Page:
[tlhIngan Hol] new words: ghIchDep

Russ Perry Jr russperryjr at sbcglobal.net
Wed Jul 29 08:11:51 PDT 2020


I would argue that the traveling circus is more of a historical idea these days.  What you describe sounds to me (a Midwesterner) as a fair or carnival; a circus should have a tent with performers, probably animals, etc.  I think for the most part, the circuses that have survived are firmly rooted in place.  However, it may survive to some extent (mostly in the south??) with daredevil acts at traveling fairs.

Russ

> On Jul 29, 2020, at 9:03 AM, Alan Anderson <qunchuy at alcaco.net> wrote:
> 
> On Jul 29, 2020, at 6:59 AM, Lieven L. Litaer <levinius at gmx.de> wrote:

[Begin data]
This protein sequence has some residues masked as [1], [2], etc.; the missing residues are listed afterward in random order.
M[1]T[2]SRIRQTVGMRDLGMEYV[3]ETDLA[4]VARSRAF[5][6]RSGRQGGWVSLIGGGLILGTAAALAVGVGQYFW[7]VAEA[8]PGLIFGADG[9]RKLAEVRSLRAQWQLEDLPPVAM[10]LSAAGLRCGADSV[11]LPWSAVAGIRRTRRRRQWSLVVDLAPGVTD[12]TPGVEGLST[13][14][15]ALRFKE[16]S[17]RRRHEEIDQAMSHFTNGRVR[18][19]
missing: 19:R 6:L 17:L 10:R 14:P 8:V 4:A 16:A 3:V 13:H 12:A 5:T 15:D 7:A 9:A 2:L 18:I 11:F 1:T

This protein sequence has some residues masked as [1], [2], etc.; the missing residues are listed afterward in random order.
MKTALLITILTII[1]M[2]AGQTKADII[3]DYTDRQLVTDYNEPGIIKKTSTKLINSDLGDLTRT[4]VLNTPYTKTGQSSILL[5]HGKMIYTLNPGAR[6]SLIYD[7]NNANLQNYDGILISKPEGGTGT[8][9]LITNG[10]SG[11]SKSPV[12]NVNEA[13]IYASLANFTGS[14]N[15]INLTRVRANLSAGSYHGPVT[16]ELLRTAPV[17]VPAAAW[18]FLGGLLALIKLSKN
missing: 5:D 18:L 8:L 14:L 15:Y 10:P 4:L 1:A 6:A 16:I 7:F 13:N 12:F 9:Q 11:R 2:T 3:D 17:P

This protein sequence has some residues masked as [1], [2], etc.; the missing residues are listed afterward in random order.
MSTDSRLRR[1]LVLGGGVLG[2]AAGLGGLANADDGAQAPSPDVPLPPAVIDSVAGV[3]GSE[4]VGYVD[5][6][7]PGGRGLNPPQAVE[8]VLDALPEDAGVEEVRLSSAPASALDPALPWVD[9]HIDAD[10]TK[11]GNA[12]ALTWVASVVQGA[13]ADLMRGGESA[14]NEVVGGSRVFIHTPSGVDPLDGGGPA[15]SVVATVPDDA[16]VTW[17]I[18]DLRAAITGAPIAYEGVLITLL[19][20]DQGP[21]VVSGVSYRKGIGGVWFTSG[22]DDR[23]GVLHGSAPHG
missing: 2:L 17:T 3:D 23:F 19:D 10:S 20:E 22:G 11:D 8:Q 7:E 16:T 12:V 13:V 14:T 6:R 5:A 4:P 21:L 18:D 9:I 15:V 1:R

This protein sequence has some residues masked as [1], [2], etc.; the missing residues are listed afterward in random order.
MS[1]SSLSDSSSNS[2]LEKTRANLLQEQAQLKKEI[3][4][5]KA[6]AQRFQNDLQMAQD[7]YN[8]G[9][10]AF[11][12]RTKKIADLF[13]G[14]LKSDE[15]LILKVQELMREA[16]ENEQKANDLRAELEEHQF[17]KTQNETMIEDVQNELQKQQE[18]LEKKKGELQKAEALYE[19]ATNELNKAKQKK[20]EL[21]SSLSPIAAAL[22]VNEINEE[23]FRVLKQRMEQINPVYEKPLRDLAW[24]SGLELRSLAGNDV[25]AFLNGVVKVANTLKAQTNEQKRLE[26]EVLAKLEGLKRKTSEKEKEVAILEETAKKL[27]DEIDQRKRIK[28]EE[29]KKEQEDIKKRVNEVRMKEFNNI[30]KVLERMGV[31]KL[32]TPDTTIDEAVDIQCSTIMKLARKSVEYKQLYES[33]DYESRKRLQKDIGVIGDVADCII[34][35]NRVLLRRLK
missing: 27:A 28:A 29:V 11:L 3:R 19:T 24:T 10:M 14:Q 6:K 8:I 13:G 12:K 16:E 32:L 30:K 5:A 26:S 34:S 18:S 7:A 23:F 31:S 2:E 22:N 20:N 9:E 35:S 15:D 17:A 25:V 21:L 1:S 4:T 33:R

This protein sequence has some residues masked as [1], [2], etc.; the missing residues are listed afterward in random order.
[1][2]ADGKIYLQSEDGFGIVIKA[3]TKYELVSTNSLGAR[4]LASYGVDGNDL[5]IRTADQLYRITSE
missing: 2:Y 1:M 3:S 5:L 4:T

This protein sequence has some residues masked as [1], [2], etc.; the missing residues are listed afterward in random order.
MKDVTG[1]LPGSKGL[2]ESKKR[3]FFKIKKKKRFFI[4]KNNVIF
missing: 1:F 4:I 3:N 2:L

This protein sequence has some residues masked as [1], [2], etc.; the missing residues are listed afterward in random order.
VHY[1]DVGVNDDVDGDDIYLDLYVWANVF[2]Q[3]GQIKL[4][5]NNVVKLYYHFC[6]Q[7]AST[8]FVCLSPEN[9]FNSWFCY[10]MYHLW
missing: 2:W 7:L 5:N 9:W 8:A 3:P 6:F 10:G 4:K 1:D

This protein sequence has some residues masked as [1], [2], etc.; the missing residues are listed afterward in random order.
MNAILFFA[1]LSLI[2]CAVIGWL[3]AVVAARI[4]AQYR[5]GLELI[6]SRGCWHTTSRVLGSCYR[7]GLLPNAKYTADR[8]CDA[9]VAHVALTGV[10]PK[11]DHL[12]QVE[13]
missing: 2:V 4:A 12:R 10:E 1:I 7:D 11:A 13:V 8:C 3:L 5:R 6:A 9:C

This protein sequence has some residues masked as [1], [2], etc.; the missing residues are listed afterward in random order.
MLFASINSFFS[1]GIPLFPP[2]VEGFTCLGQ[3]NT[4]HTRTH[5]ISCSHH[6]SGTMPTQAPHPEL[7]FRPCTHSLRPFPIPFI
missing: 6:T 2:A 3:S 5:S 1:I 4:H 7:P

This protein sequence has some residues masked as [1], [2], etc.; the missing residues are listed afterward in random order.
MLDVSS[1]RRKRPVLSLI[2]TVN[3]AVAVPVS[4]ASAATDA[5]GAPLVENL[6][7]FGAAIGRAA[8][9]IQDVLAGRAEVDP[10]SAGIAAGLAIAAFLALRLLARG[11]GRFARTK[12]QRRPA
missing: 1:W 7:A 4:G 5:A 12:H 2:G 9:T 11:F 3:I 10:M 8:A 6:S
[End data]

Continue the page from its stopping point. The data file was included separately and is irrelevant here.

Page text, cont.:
>> [...]
>> I'm just checking that I'm getting this right; "carnival" reminds me of
>> dancing people in the street, as you might know from Brasil, and also
>> disguised in Germany nd other countries.
> 
> I distinguish between the spellings “carnival” (a traveling amusement park) and “Carnaval” (the Brazilian pre-Lent celebration).
> 
>> "Circus" makes me think of a big tent with clowns, artists and dancing
>> elephants.
>> 
>> Is that correct? Or do americans use "circus" to refer to a funfair?
> 
> 
> In my experience, a traveling circus typically has a section called a “midway” with games of skill or chance and the kind of rides that one expects to see in an amusement park. 
> 
> -- ghunchu'wI'
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